Doesn’t the cat want the grain?

Báa néde ra bebáa edeth? listen to this sentence pronounced

Who/what doesn’t want the grain?

Báa néde ra rul bebáath? listen to this sentence pronounced

What doesn’t the cat want?


Bíi meden thul Méri betha leth wa.

Mary’s parents help me.

Báa meden thul Méri betha leth?

Do Mary’s parents help me?

Báa meden bebáazh leth? listen to this sentence pronounced

Who (few/several) help me?

Báa meden thul Méri betha bebáath? listen to this sentence pronounced

Whom do Mary’s parents help?


Bíi míi le wa. listen to this sentence pronounced

I am amazed.

Bíi dómíi with leth wa. listen to this sentence pronounced

The person causes me to be amazed (The person amazes me.)

Bíi medómíi with leth wa. listen to this sentence pronounced

The people amaze me.


Báa dómíi with leth? listen to this sentence pronounced

Does the person amaze me?

Báa medómíi with leth? listen to this sentence pronounced

Do the people amaze me?

Báa dómíi bebáa leth? listen to this sentence pronounced

Who amazes me?

Báa dómíi with bebáath? listen to this sentence pronounced

Whom does the person amaze?

Báa medómíi with bebáath? listen to this sentence pronounced

Whom do the people amaze?


Bíi den Mázhareth leth wa. listen to this sentence pronounced

Margaret helps me.

Bíi den le beth wa. listen to this sentence pronounced

I help her/him.

Bíi den le Mázhareth beth wa. listen to this sentence pronounced

I help Margaret.

Báa den Mázhareth bebáath? listen to this sentence pronounced

Whom does Margaret help?

Báa den bebáa Mázhareth beth? listen to this sentence pronounced

Who helps Margaret?

Note that personal names do not receive Case endings. When the name of a person or animal fulfills the role of a Case that would take a suffix, the name is followed by “be” which accepts the Case ending instead. This rule applies to the names of living and once-living persons and creatures but not to the names of places or times.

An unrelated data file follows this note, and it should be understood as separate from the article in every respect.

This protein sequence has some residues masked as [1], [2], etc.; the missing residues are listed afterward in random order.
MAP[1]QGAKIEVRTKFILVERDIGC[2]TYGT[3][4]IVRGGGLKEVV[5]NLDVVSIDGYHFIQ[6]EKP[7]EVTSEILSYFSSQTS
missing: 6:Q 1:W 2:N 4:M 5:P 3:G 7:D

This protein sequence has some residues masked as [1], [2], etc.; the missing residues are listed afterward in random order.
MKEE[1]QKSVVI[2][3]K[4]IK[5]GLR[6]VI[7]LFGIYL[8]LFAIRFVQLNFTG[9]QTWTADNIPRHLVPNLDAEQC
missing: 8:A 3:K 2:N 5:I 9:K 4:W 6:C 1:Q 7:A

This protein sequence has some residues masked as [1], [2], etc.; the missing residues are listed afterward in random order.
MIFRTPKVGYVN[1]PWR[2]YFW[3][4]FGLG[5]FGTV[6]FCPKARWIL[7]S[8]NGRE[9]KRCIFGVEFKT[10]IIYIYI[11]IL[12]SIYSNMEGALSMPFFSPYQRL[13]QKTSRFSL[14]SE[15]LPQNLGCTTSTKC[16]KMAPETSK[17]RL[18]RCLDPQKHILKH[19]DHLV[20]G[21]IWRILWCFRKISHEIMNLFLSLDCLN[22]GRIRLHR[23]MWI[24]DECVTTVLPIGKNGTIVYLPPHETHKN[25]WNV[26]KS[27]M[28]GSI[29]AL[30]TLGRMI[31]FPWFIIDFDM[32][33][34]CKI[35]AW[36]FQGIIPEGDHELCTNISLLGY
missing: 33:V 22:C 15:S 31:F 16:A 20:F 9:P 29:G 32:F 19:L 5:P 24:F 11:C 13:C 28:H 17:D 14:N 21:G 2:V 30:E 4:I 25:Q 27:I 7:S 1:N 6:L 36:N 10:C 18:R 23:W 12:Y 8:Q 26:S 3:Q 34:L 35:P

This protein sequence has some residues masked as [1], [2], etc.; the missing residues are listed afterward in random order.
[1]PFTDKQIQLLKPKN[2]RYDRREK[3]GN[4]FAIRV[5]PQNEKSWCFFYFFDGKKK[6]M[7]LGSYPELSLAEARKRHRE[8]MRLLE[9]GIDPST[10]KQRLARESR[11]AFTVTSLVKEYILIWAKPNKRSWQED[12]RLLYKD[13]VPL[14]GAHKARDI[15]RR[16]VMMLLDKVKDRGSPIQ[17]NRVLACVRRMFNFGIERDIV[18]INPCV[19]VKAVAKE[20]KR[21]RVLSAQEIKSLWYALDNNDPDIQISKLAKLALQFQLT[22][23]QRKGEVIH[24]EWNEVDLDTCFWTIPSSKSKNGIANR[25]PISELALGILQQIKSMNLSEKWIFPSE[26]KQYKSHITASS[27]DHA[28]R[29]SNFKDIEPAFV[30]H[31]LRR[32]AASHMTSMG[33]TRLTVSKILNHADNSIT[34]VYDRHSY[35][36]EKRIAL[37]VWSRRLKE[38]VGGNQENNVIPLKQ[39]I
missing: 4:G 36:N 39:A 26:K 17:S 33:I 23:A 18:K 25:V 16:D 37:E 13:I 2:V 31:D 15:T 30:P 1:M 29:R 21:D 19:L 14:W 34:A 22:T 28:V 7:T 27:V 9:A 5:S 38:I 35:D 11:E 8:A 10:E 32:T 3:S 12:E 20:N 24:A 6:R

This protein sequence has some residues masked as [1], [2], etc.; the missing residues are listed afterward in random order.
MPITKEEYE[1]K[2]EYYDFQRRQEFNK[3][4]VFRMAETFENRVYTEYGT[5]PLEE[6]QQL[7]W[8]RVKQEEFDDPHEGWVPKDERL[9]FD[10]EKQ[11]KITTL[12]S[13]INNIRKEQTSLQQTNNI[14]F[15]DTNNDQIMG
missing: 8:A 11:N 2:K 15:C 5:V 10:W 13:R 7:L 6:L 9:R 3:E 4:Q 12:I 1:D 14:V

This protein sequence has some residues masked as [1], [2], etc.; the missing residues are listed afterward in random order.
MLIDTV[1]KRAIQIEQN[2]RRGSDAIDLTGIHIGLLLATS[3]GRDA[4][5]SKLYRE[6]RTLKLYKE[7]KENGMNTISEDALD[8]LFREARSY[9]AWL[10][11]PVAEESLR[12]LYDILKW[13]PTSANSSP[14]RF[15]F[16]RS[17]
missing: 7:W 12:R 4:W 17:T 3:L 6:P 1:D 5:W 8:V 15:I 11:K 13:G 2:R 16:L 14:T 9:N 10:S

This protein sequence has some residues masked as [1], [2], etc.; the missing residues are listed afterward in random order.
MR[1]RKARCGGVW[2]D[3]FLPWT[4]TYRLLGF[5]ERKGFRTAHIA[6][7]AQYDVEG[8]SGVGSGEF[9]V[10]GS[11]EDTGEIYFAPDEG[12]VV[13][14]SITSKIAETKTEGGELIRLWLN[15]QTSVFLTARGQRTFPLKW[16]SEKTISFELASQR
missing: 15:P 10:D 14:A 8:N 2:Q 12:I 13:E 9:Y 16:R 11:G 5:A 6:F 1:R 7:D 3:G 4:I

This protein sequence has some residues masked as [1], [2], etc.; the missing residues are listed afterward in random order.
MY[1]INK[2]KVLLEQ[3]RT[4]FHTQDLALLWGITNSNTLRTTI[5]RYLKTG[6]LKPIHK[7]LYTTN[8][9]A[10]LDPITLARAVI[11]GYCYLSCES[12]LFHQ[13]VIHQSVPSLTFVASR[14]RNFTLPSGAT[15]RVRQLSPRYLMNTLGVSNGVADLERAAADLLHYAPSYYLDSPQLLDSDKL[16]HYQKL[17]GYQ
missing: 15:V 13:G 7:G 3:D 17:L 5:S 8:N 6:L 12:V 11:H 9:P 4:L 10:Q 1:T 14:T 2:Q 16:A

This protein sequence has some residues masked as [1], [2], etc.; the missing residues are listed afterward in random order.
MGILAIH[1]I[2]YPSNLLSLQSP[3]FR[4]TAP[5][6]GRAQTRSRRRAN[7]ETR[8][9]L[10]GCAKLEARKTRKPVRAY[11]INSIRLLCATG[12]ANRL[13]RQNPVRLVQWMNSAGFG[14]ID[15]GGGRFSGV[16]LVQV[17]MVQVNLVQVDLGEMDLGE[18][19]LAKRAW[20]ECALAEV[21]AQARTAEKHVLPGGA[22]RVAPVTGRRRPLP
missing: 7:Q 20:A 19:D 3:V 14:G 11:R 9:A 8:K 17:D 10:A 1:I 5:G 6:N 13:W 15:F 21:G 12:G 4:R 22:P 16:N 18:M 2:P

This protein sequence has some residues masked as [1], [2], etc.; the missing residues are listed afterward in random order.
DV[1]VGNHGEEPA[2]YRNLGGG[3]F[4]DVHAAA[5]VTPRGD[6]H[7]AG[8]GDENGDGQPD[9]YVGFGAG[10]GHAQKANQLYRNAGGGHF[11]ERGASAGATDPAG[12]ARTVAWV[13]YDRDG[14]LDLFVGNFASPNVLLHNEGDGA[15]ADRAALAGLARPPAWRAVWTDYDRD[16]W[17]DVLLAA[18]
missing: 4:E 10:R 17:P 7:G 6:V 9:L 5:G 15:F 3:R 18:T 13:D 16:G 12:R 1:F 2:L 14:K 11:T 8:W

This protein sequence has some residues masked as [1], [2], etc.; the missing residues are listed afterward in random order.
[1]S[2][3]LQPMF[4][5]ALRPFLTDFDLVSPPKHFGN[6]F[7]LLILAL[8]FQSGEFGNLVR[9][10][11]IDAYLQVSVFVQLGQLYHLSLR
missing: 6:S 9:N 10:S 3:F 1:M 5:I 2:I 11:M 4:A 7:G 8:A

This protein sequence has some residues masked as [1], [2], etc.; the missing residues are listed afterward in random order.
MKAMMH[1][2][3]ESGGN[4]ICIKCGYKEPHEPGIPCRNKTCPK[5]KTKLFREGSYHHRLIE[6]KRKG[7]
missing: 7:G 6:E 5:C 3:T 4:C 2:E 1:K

Sometimes surface similarities can occur in any language. Notice that “beth” in the examples above is “be” (third person singular pronoun) + –th (object case ending), not “beth” (home).

In the English sentence, “I know what you did last summer,” the word “what” does quite a bit of heavy lifting. The sentence says “You did a thing last summer, and I know the nature of that thing.” But, rather than stringing it out as a compound sentence, it embeds the clause “you did [a thing] last summer” inside the sentence, “I know ....” The “what” stands as the Object of the embedded sentence, and the embedded sentence is the Object of the outer sentence. In Láadan, “úthú” does this heavy lifting:

Bíi ril dom ne úthú eril om Mázhareth wa.

You remember what Margaret taught.

Bíi ril thi le úthú néde Shuzhéth wa.

I have what Suzette wants.

Báa aril bel behizh úthú el ebalá wáa.

She will bring what the baker makes.

Possessive Objects

Báa néde babí yuth?

Does the bird want fruit?

Báa néde babí netho yuth?

Does your bird want fruit?

Báa néde babí yu lethoth?

Does the bird want my fruit?

Báa néde babí netho yu lethoth?

Does your bird want my fruit?

The Possessive becomes part of the Case Phrase. Since we’re treating the Possessive Noun Phrase as a single unit (and so nothing can be inserted between the elements of the unit), the Case Suffix must be added to the end—on the Possessor, not the thing possessed. In the first example above, “yu” (fruit) is the Object: “yuth”. When we change the Object to “my fruit” (yu letho), the Object suffix is attached to the end of the phrase: “yu lethoth”.

Of course, the Case suffix for the Subject is what is known as a “null suffix” or “zero suffix” (or, in Linguist Speak, the suffix is said to “present a null surface form”). That “null suffix” on a Possessive Subject is attached to the end of the Possessive sequence; however, since it’s a “null suffix” (which cannot be seen or heard), we haven’t had to deal with it before now. Perhaps it’ll be a little clearer if presented in morphemic analysis of the first and fourth examples above:

Báa

Q

néde

Want

babí

Bird + SUBJ

yuth?

Fruit + OBJ

Báa

Q

néde

Want

babí

Bird

netho

You1 + POSS + SUBJ

yu

Fruit

lethoth?

I + POSS + OBJ


Bíi eril bel le budeth wa.

I bought/sold the clothes.

Bíi eril bel le bud shemetheth wa.

I bought/sold the offspring’s (by chance) clothes.

Bíi eril bel le bud shemethe amedaraháthath wa.

I bought/sold the dancer’s offspring’s (by chance) clothes.

A multiply-possessive structure, such as that above, is still a single unit, and so the Object suffix belongs at the end of the Possessive structure.

Exercises

Translate the following into English

1

Bíi aril néde worabalin wowithid woth wáa.

2

Báa eril thel shem Elízhabeth betha woloyo woruleth?

3

Báa nime doth berídan ábedátha háamudath?

4

Mehan háawith sherídanizh bebáathath?

5

Bíi yod ra wodo wohomid Máyel betho mewoléli woyuth wo.

6

Bíi eril dibáa omá úthú them hothul Therísha betha wáa.